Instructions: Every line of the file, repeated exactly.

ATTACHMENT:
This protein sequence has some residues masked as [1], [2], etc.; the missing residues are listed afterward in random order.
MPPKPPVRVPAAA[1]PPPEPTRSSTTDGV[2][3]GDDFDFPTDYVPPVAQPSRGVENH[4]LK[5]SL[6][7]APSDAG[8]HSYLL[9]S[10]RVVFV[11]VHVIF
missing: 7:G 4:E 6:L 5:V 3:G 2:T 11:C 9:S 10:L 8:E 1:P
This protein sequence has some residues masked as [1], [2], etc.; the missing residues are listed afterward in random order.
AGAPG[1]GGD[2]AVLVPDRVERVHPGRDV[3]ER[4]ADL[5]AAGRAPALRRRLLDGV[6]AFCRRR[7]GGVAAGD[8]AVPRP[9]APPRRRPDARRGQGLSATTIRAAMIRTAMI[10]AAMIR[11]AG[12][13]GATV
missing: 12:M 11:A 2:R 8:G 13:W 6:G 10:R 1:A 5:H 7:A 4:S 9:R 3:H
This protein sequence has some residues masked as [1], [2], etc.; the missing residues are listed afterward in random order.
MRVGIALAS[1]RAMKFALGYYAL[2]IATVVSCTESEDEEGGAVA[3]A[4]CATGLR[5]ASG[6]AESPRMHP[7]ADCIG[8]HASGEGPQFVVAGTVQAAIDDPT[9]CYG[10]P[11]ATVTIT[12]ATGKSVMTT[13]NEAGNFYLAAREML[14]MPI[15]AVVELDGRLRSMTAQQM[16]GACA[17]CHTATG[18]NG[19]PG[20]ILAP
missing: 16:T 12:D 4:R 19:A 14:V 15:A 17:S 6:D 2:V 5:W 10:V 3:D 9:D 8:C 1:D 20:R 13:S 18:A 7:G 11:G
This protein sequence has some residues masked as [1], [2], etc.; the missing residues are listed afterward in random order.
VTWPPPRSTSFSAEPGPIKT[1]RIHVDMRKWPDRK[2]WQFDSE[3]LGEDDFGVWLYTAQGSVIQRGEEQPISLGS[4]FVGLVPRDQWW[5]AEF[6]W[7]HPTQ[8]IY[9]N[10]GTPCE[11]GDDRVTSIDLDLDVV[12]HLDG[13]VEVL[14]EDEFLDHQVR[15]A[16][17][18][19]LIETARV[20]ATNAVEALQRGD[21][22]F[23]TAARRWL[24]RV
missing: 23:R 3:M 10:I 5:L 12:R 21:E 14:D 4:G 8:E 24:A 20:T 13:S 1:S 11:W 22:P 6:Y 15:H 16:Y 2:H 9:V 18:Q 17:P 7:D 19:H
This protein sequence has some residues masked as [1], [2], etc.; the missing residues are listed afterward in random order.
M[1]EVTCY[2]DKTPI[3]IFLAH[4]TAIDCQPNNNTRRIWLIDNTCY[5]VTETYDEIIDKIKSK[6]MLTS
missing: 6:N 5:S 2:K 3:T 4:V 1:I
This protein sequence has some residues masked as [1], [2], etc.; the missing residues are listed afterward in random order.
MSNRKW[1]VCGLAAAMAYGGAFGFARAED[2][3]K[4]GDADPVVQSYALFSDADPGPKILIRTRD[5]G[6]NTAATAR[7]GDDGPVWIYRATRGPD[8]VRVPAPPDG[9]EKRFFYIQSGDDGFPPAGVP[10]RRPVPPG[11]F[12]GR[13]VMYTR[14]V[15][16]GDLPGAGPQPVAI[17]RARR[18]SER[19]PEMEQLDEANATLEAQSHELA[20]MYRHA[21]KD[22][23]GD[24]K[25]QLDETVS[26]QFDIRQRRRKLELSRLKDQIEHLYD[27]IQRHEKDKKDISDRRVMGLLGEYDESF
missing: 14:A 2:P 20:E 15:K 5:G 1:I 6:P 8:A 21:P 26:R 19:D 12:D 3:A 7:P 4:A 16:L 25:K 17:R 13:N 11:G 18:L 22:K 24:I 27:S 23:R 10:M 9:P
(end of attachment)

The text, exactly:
This protein sequence has some residues masked as [1], [2], etc.; the missing residues are listed afterward in random order.
MPPKPPVRVPAAA[1]PPPEPTRSSTTDGV[2][3]GDDFDFPTDYVPPVAQPSRGVENH[4]LK[5]SL[6][7]APSDAG[8]HSYLL[9]S[10]RVVFV[11]VHVIF
missing: 7:G 4:E 6:L 5:V 3:G 2:T 11:C 9:S 10:L 8:E 1:P
This protein sequence has some residues masked as [1], [2], etc.; the missing residues are listed afterward in random order.
AGAPG[1]GGD[2]AVLVPDRVERVHPGRDV[3]ER[4]ADL[5]AAGRAPALRRRLLDGV[6]AFCRRR[7]GGVAAGD[8]AVPRP[9]APPRRRPDARRGQGLSATTIRAAMIRTAMI[10]AAMIR[11]AG[12][13]GATV
missing: 12:M 11:A 2:R 8:G 13:W 6:G 10:R 1:A 5:H 7:A 4:S 9:R 3:H
This protein sequence has some residues masked as [1], [2], etc.; the missing residues are listed afterward in random order.
MRVGIALAS[1]RAMKFALGYYAL[2]IATVVSCTESEDEEGGAVA[3]A[4]CATGLR[5]ASG[6]AESPRMHP[7]ADCIG[8]HASGEGPQFVVAGTVQAAIDDPT[9]CYG[10]P[11]ATVTIT[12]ATGKSVMTT[13]NEAGNFYLAAREML[14]MPI[15]AVVELDGRLRSMTAQQM[16]GACA[17]CHTATG[18]NG[19]PG[20]ILAP
missing: 16:T 12:D 4:R 19:A 14:V 15:A 17:S 6:D 2:V 5:W 10:V 3:D 9:D 8:C 1:D 20:R 13:S 18:A 7:G 11:G
This protein sequence has some residues masked as [1], [2], etc.; the missing residues are listed afterward in random order.
VTWPPPRSTSFSAEPGPIKT[1]RIHVDMRKWPDRK[2]WQFDSE[3]LGEDDFGVWLYTAQGSVIQRGEEQPISLGS[4]FVGLVPRDQWW[5]AEF[6]W[7]HPTQ[8]IY[9]N[10]GTPCE[11]GDDRVTSIDLDLDVV[12]HLDG[13]VEVL[14]EDEFLDHQVR[15]A[16][17][18][19]LIETARV[20]ATNAVEALQRGD[21][22]F[23]TAARRWL[24]RV
missing: 23:R 3:M 10:I 5:L 12:R 21:E 14:D 4:G 8:E 24:A 20:T 13:S 1:S 11:W 22:P 6:Y 15:H 16:Y 2:H 9:V 18:Q 17:P 7:D 19:H
This protein sequence has some residues masked as [1], [2], etc.; the missing residues are listed afterward in random order.
M[1]EVTCY[2]DKTPI[3]IFLAH[4]TAIDCQPNNNTRRIWLIDNTCY[5]VTETYDEIIDKIKSK[6]MLTS
missing: 6:N 5:S 2:K 3:T 4:V 1:I
This protein sequence has some residues masked as [1], [2], etc.; the missing residues are listed afterward in random order.
MSNRKW[1]VCGLAAAMAYGGAFGFARAED[2][3]K[4]GDADPVVQSYALFSDADPGPKILIRTRD[5]G[6]NTAATAR[7]GDDGPVWIYRATRGPD[8]VRVPAPPDG[9]EKRFFYIQSGDDGFPPAGVP[10]RRPVPPG[11]F[12]GR[13]VMYTR[14]V[15][16]GDLPGAGPQPVAI[17]RARR[18]SER[19]PEMEQLDEANATLEAQSHELA[20]MYRHA[21]KD[22][23]GD[24]K[25]QLDETVS[26]QFDIRQRRRKLELSRLKDQIEHLYD[27]IQRHEKDKKDISDRRVMGLLGEYDESF
missing: 14:A 2:P 20:E 15:K 5:G 1:I 6:P 8:A 21:P 26:R 19:D 12:D 3:A 7:P 4:A 16:L 25:K 17:R 13:N 11:G 18:L 22:K 24:I 27:S 23:R 10:M 9:P